Sunday, April 14, 2024

A person who used to own a pharmacy involved in the 2012 fungal meningitis problem admitted guilt to unintentionally causing someone’s death

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Barry Cadden, the former owner of a pharmacy in Massachusetts connected to a dangerous fungal meningitis outbreak in 2012, admitted on Monday to not contesting 11 charges of unintentional manslaughter related to the deaths of Michigan residents from tainted drugs.

Prosecutors stated that over 100 people died in the United States due to the outbreak. Among them were at least 11 people in Michigan who received injections from the New England Compounding Center (NECC), owned by Cadden. The drugs were contaminated, leading to the deaths, according to the Michigan Department of Attorney General Dana Nessel.

The drugs given to the Michigan residents were impure, as per the attorney general’s office.

“Cadden managed his drug lab without following basic safety rules, and as a result, he tragically caused the death of eleven Michigan patients,” said Nessel in a statement. “Patients should trust that their medicines are safe, and doctors must be confident they’re not giving harmful substances.”

Cadden is set to serve 10 to 15 years in prison, alongside a federal sentence he’s already serving for the same outbreak. His sentencing is scheduled for April 18, as per the release. CNN couldn’t reach Cadden’s lawyer for comment.

In 2012, nearly 800 people across 20 states got fungal infections after receiving injections from contaminated medicine vials made by NECC, reported the US Attorney’s Office for the District of Massachusetts. This outbreak is called the “largest public health crisis ever caused by a contaminated pharmaceutical drug.”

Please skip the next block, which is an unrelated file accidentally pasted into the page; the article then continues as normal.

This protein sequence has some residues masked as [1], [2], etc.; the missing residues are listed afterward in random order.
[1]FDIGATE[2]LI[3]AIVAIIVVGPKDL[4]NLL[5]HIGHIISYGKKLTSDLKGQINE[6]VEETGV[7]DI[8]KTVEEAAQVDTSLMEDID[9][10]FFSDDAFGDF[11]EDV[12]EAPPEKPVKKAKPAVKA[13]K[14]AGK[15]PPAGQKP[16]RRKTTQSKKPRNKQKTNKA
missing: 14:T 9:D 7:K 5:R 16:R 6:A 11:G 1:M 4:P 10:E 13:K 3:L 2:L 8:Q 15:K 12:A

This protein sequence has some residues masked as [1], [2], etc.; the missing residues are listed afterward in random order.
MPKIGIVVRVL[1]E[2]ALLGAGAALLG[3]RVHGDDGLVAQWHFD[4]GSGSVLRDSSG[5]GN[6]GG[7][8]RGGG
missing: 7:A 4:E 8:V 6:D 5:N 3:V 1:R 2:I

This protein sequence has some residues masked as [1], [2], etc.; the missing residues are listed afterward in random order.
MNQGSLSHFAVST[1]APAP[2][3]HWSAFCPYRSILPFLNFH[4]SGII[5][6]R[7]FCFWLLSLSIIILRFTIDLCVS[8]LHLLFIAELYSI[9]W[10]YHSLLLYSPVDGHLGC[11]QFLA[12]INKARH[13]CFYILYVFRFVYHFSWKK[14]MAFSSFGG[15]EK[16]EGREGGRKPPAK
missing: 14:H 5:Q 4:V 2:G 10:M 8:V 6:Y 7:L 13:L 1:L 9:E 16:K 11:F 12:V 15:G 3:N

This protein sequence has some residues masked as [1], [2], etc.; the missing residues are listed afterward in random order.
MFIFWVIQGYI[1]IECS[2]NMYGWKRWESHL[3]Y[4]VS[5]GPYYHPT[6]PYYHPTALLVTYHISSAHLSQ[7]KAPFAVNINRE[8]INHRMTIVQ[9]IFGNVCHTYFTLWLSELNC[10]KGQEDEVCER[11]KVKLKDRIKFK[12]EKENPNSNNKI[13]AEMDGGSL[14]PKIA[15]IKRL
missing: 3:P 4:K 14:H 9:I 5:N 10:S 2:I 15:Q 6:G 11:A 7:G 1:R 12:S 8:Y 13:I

Cadden’s attorney, Bruce Singal, expressed sympathy for the outbreak victims in 2017, saying they had “nothing more to say.”

Compounding pharmacists create personalized medications for individuals, usually making a couple of doses per patient to lower production costs, as reported by CNN.

The Michigan attorney general accused Cadden of neglecting safety procedures, endorsing unsafe practices, and manipulating records and test results.

Cadden authorized shipments of contaminated steroid methylprednisolone acetate to customers across the US. He didn’t confirm their sterility before sending and used expired ingredients. He also shielded NECC from FDA oversight by claiming to dispense drugs based on valid prescriptions, although the pharmacy routinely dispensed drugs in bulk without valid prescriptions, using fake names like ‘Michael Jackson’ and ‘Diana Ross.’

Cadden was sentenced in 2017 to nine years in prison, convicted of over 50 charges. In 2021, he was resentenced to 14.5 years, along with financial penalties. More than a dozen people linked to the pharmacy have been convicted.

In 2015, NECC and affiliated companies settled for $200 million with victims and families across the US, including $10.5 million for Michigan victims and their families, according to Nessel’s office.

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